Firstly, you need to know what is your background. Means before bachelors do you have a science background or not. Let me make it very clear at this point, if you do not have a science background, then it is impossible for you to grow yourself in the career of Forensic Sciences. As forensic science consists of the application of scientific principles to solve the legal issues. 

When I say science background, make it a point that I am asking about the Physics/Chemistry/Biology or Physics/Chemistry/Maths or any of these two subjects at least at you school level (12th standard). If you have a combination of physics and biology, or chemistry with biology you are good to go ahead.

1. Bachelor’s Degree in Forensic Science

Many universities and institutions offer a general Bachelor's in Forensic Science or a Bachelor's in the Criminal Justice System. Now here both are slightly different. In the Criminal Justice System degree, you probably do not need a science background; however, in forensic science, that is compulsory. A number of students asks me. Is it better to do general Bachelor's in science and then go for a Masters in Forensic Science? 

The answer is yes. It is good to have further strong fundamentals at an undergraduate level, and then you can enter in the field with more specialized knowledge, and experience in particular domain. Because many of the institutions (for Bachelor's Forensic Programmes) do not offer basic sciences (physics/chemistry/biology/engineering), then it won't be very easy to make your career sound in this case at the Master's level.

Is it better to do a Bachelor's in Forensic Science?

The answer is again, Yes. If you have already made up your mind that what you want to be in the next 3-5 years, then choosing Bachelor's in Forensic Science is a good option. But please remember, once you have done your Bachelor's in Forensics, then it won't be straightforward to enter in many other field in your Masters. So, be aware of that. However, in related areas like genetics, microbiology, biochemistry, biotechnology, and others, you still have a chance to enter the Masters level.

2. Master’s in Forensic Science

Now here comes the more responsibility on your shoulders in choosing the specialization. There are many specialties available in various universities/institutions around the world at the masters level like Toxicology, Pathology, Ballistics, Forensic Biology, Human Genetics, Human Identification, Cyber Forensics, Cyber Security, Forensic Psychology, Criminology, Criminalistics, Questioned Documents, Fingerprinting, DNA Profiling, and General Forensics, etc.

Individual branches like cybersecurity, forensic engineering, ballistics, forensic psychology need your bachelor's also in the same or similar area or a related field; else, it is difficult to enter for masters in these specific areas. There are some new domains of forensic science like Artificial Intelligence, Social Media Forensics, Forensic Journalism, IoT forensics, etc. and all of these need your bachelor's or certificate or diploma in the related field.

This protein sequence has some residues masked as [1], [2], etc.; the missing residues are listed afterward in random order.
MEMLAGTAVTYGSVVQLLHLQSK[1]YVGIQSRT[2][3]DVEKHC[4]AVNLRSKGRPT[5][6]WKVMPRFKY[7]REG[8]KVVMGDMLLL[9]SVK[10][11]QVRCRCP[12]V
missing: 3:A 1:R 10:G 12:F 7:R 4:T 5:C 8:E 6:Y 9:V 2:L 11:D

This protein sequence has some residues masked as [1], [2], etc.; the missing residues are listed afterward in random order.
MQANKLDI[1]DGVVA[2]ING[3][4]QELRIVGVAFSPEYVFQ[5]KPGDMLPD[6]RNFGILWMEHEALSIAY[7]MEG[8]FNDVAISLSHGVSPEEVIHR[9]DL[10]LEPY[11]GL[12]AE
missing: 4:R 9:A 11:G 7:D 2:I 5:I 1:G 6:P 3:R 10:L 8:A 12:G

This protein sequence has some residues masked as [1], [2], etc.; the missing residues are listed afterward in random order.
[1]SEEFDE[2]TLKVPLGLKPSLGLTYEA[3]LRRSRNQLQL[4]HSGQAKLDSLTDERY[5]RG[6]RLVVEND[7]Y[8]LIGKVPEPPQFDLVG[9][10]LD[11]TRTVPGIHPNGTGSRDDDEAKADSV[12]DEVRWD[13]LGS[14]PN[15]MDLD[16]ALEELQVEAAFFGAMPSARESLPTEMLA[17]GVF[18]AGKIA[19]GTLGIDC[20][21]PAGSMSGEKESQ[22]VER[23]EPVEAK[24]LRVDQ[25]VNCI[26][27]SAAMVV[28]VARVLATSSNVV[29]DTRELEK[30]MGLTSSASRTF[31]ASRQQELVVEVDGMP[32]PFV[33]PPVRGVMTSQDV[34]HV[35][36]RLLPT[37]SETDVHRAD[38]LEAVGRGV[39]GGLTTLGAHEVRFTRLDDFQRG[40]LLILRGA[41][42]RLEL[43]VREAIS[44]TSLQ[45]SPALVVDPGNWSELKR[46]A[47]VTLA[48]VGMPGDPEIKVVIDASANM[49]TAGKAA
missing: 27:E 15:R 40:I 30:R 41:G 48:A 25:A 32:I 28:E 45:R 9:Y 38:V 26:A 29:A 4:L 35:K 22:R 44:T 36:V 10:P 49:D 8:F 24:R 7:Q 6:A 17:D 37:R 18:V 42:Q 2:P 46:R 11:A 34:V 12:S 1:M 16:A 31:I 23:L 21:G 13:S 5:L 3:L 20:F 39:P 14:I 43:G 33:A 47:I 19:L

Below, I have mentioned several majors at Master’s Level ( I can not mention all) and their probable requirements/eligibility. However, these eligibilities may vary as per the organization, hence it is always better to contact the particular organization to know more. Also, I am not promoting any of these programme or organization, these are just for your general consideration. I request you to further check the eligibility criteria with the university/institution. I will not be responsible for any discrepancy.

Masters in Forensic Science (General)
No specific qualification needed. Only Bachelors in Science (any science) is fine.
Masters in Digital Forensics/ Cyber Security/Cyber Security/IT Forensics/Mobile Forensics, etc.
You need a Bachelor’s degree in the related field of computer science or IT. In case if you have general science Bachelor's, then many universities may accept if you are able to provide your additional credentials in computer science or IT.
Masters in DNA Profiling/Forensic Biology/Forensic Serology, etc.
You must need a Bachelors in forensic science or biological sciences, biotechnology, biochemistry, etc. Bachelor’s in physics and math will not solve the issue.
Masters in Forensic Psychology
You need a Bachelor’s in psychology or forensic psychology. 
Forensic Auditing and Accounting
Commerce or accounting background is must.
Masters in Forensic Toxicology/Forensic Chemistry
You may need Bachelor’s in forensic science or a Bachelor’s in chemistry or a Bachelor’s in science with chemistry as one of the subjects.
Masters in Forensic Odontology
Bachelor’s degree in dentistry
Masters in Forensic Identification
Bachelor’s degree in biology, biotechnology, forensic science, general bachelor’s, etc.
Masters in Criminology
Probably any Bachelor’s degree from a recognized university.
Masters in Forensic Biotechnology
Any Bachelor’s degree with biology/biotechnology/biochemistry as one of the subjects.
Masters in Medicolegal Death Investigations
A Bachelor’s degree in medicine, GRE scores, pathology, etc.
Masters in Forensic Anthropology
A Bachelor’s degree in forensic science, anatomy, or anthropology.
Masters in Questioned Document Examination & Fingerprints
A Bachelor’s degree in forensic science or related field.
Masters in Environmental Forensics
Any Bachelor’s degree with either biology, chemistry, forensic science, or environmental science.
Masters in Fire Investigation
Bachelor’s degree in forensic science, chemistry, or engineering
Forensic Ballistics
Many universities ask for a physics background at bachelor’s level
Masters in Forensic Linguistics or Speech Science
Bachelor’s in forensic science, physics, linguistics, etc.
Masters in Forensic Art/Facial Reconstruction
A degree in art, design, forensics, anatomy, etc.